A look at the Belk wing, which clearly predates the Belk store. I assume this originally led to a back entrance. I wonder how much adding Belk here helped. It seemed to make no difference in the middle Georgia malls having both Belk and JCPenney.
Belk's gleaming mall entrance with obviously a home store addition on the left and a closed Sound Shop music store on the right.
Looking back from Belk to center court. The front main entrance is in the background.
The front main entrance features one of the few Garfield's Restaurant locations still open for business. All of the others I have seen were closed including one at Quintard Mall in Oxford.
I am looking back here through center court. Chick-Fil-A to the left is in the foreground, the Belk sign can be made out in the background and apparently a new store is in progress on the right. An American Eagle would be nice. I'm sure the teenagers here aren't the most pleased by the fact that most stores here are lower end.
Conventional wisdom with malls says that for a mall to survive it must be updated continuously. However, this mall proves that is only true if there is competition nearby. That is definitely not the case with Jasper Mall, and the mall was not only busy but full of stores. In contrast, several smaller malls I visited in middle Georgia that got a massive renovation recently looked to be emptying out. Perhaps adding Belk made all the difference, but most of all it is the fact it is a mall covering a fairly large region under-represented by retail. It is also far enough from Birmingham and even further from its prime retail corridor east of the city. However, only time will tell how much the completion of I-22 into Birmingham will have on the mall. I-22, currently a "Future" interstate moved much of the major traffic away from the mall, and is currently complete other than a direct connection to I-65 in Birmingham. Such changes will likely bring major growth to the Jasper area as well as the possibility of another major shopping center closer to the new interstate, but for now everything looks very safe for the 27 year old mall.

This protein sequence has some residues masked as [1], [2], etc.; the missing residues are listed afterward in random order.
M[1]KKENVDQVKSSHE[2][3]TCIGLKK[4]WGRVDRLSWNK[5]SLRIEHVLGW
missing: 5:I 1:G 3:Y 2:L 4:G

It seems the only natural light comes from these elusive skylights and the filtered light through the checkered fixtures.